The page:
Love All

It all boils down to love. Love from a saviour. Love to a neighbour in need. By spending just a little less on gifts we free up our resources to love as Jesus loves by giving to those who really need help. As such we continue our refugee sponsorship journey- come Sunday and hear Scott McLeod, diocesan refugee coordinator and member of Canadian Council for Refugees Advent is a time that joins commitment, patience restlessness. We are waiting and waiting isn’t easy. We want Christmas now! We want fulfillment now! We want spiritual growth now! We want the world to change now! But the moral arc of history and our own spiritual arc often move slowly, organically, and at their own speed. The healing of grief can’t be fast forwarded. The healing of a wound can’t be sped up. Our own personal and communal growth takes time. The agents of change must claim urgency and also recognize that long-standing and permanent transformation takes time. A spiritual harvest may require a refining fire. That’s the message of Malachi. Get rid of everything inessential. Throw out the cumber in your life. Malachi reminds us that Advent is a time of refining and simplifying. Faithfulness involves focusing on the deeper meaning of Christmas, God’s incarnation in our lives and the coming of Christ among oppressed peoples. Refining is aimed at transformation and liberation of what is best in us and our communities. It involves a new heart and a generous spirit. While we may appropriately choose to give generously to our friends and family, our generosity must extend beyond ourselves. The joy of family unites us with the larger human family and all creation. By own spiritual values and practices, we can midwife the birth of Christ in our families and communities. John the Baptist’s message challenges us to turn around – to forsake the ways of death – so that we might be prepared for Christ’s coming. We have experienced too much death recently. Religious extremists wreak havoc in Paris and Africa and try to create a theocratic state in the Middle East. Our own addiction to non-renewable resources puts the Earth in jeopardy. John’s message then and now, as Mary’s works in Luke 1:68-79 assert, is to bring light to darkness and help the lost find their way. John the Baptist’s message, as recorded in Luke’s Gospel, is harsh, but it is ultimately liberating. Despite our participation in the ways of death, we can turn around. We can use the freedom we have to change our ways, to transform our value systems, and create structures of life. As Malachi recognizes such transformation may be painful, not unlike a refiner’s fire. The military and political forces of evil must be neutralized and transformed and this will require sacrifice. Cultural values need to change and “downward mobility” may, at first, be painful. Spiritual surgery is always painful but the new creation that emerges brings wholeness and joy, and the promise of a harvest of righteousness. This is the message of Advent: prepare for the coming of Christ by changing your life and giving birth to Christ within and among us. - Bruce Epperley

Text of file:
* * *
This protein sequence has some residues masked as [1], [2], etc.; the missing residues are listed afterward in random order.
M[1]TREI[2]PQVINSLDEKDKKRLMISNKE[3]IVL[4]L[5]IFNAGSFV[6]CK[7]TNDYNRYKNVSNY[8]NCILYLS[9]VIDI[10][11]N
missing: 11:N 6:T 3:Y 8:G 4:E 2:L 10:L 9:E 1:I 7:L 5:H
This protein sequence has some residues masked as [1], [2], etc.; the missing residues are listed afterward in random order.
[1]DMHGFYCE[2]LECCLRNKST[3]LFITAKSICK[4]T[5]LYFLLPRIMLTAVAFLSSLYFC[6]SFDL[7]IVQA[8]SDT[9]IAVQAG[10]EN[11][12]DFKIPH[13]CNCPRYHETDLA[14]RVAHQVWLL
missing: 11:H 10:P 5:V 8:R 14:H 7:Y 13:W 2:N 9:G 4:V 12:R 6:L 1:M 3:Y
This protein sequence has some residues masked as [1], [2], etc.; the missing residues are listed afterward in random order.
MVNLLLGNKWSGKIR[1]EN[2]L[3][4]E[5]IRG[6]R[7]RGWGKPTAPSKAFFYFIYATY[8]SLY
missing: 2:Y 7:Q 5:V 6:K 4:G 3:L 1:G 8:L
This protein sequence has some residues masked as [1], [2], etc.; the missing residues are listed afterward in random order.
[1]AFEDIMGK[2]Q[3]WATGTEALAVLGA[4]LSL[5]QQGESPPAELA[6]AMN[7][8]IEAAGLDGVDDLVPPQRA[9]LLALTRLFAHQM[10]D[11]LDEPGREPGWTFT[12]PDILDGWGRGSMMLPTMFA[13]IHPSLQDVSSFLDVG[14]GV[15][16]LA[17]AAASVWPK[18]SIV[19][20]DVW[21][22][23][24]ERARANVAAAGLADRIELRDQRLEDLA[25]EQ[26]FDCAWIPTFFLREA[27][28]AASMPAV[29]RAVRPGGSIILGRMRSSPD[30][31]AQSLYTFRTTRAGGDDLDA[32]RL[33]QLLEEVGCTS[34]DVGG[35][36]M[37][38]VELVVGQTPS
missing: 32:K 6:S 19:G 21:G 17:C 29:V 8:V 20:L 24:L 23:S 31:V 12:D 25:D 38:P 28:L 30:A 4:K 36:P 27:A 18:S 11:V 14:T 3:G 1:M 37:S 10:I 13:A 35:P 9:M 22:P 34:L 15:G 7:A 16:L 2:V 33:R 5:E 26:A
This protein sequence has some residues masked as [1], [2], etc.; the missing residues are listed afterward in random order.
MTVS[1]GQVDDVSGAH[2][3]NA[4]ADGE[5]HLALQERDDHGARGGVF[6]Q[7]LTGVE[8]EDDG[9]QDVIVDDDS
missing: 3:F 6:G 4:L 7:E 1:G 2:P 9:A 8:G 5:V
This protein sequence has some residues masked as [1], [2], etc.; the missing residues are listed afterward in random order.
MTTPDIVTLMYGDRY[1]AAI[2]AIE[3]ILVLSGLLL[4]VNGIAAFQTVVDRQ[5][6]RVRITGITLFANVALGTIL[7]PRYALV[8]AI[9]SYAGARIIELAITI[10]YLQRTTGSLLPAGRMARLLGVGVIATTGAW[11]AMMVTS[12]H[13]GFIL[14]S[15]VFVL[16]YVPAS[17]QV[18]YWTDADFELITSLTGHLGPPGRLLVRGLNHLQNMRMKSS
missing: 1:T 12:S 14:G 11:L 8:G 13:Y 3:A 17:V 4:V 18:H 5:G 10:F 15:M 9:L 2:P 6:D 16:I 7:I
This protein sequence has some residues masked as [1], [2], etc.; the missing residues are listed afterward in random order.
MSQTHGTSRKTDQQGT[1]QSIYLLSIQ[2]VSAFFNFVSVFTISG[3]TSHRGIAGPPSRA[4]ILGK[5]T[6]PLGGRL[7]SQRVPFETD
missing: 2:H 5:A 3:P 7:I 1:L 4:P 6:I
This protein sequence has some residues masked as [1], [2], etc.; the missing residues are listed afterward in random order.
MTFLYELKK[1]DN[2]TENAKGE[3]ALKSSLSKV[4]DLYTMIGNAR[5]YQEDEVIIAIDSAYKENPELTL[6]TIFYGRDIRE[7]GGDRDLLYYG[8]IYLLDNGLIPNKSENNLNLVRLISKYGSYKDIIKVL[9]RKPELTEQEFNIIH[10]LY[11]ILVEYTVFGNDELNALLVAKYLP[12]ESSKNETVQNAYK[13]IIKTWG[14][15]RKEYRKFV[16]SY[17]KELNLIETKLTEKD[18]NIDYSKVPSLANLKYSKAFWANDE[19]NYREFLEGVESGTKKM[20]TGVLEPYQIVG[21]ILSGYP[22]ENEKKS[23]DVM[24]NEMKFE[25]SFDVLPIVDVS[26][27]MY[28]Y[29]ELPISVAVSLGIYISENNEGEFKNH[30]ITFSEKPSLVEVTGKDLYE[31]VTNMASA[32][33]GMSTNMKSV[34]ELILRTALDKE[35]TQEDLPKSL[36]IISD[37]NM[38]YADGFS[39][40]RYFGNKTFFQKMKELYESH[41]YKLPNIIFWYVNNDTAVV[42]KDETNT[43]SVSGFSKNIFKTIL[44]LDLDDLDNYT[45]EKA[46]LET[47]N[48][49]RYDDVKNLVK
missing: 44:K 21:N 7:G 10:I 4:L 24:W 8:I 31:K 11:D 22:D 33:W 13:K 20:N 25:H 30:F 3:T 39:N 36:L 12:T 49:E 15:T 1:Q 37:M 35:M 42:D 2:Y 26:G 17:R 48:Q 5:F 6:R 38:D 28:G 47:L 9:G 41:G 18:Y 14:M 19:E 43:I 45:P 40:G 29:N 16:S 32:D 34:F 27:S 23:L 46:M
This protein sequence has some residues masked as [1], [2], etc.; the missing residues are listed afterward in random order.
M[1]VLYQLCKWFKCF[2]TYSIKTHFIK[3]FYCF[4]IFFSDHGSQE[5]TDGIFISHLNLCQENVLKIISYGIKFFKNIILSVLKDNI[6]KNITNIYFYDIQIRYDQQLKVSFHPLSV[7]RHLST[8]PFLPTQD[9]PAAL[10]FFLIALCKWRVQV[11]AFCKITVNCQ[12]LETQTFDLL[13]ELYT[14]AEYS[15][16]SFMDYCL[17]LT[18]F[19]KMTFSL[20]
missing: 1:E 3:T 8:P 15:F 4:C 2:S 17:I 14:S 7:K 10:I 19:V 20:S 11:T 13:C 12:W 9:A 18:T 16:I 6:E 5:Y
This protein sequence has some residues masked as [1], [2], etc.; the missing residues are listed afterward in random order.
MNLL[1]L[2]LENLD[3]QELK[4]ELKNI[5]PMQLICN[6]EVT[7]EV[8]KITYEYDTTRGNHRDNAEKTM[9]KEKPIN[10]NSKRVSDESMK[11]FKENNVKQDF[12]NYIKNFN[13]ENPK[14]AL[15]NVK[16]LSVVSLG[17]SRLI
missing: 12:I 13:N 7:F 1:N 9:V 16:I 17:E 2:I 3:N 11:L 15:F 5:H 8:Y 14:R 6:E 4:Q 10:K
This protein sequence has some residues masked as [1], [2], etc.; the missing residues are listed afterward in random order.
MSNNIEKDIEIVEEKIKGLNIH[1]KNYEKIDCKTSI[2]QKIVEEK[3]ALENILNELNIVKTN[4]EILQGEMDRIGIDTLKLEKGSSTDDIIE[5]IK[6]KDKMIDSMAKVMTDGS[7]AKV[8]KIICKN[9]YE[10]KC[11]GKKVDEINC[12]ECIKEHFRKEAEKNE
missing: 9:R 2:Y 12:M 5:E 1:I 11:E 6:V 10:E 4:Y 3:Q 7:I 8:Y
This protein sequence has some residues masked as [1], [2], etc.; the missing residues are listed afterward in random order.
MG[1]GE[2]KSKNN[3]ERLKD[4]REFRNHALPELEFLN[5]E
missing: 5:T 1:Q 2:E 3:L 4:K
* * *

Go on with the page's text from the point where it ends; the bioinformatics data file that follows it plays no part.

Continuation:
December 6, 2015 2nd Sunday of Advent
Readings: MALACHI 3:1-4 LUKE 3:1-6

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